Car-nav devices are damn useful things. That's a given. Apart from the times they conspire to dump you in the middle of nowhere, that is. But we accept those instances as a failure of logic.
What most drivers need more than a sexier voice is a larger screen with which to track their target. It's a simple concept. Larger screen = less time spent with eyes not on the road. A good thing.
Uniden's TRAX GPS car navigation systems feature a 5in (13cm) non-reflective LCD screen—among the largest available—paired with "next generation" 3D mapping technology to provide drivers with the most realistic navigation experience currently on the market. Or so the blurb goes.
Wait, there's more: "With 360 Degree 3D Landmark technology enabling locations such as the Melbourne Cricket Ground, Queen Victoria Building and Sky Tower to be viewed in 3D from any angle, the TRAX 5000 takes car-nav a step further incorporating new 360 degree 3D City Maps technology which makes it possible to view entire city blocks and identify key areas of interest. New 3D Terrain Software, which shows road elevations and land contours including overpasses and bridges, is another key feature."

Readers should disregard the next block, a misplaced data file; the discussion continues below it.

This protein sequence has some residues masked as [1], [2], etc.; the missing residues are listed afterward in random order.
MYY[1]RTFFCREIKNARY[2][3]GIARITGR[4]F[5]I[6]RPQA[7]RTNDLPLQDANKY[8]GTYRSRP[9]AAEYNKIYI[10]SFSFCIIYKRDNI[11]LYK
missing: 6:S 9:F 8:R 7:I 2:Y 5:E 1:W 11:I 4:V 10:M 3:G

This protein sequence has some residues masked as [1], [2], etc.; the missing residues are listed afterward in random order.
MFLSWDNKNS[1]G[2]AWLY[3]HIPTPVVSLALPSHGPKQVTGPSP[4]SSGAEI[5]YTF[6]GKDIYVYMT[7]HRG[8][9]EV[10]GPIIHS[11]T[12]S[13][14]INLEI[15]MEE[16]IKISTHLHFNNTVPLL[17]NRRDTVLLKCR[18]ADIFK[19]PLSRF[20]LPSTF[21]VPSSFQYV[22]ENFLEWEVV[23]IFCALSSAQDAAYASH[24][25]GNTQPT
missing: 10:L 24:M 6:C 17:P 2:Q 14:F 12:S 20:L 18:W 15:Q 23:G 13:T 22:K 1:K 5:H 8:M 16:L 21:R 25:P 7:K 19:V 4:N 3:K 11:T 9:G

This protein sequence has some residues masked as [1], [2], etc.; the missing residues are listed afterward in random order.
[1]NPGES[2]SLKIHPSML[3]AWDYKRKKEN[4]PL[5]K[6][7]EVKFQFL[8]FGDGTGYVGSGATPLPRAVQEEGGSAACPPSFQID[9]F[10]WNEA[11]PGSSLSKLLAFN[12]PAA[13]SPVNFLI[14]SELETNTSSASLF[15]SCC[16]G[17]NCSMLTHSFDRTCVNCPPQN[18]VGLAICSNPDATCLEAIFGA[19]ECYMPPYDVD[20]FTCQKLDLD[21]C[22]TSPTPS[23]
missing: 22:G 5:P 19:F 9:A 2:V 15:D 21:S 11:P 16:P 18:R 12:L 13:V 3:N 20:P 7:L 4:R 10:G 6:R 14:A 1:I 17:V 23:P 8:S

We're a little worried about feature-bloat, to be honest. If you're stuck in Sydney's George Street or can't figure your way out of the one-way madness of Brisbane's CBD and just want to know when the hell to turn right, a 3D top-down view sounds kind of useless. Fun for tourists, perhaps. And a great way to get fresh planning ideas for SimCity.
Other key features of Uniden's TRAX 5000 and TRAX 4300 include spoken street names; latest "Where-is" Australian and New Zealand mapping; POI route planning with up to 750,000 pre-programmed Points of Interest, including restaurants and accommodation "Where Am I" route planning; fixed speed and red light camera warnings; over speed alert; day and night mode that switches automatically; and predictive keyboard text to reduce destination search time.
Pricing? TRAX 5000 with 5in LCD, $349.95. TRAX 4300 with 4.3in LCD, $249.95. More info over at Uniden.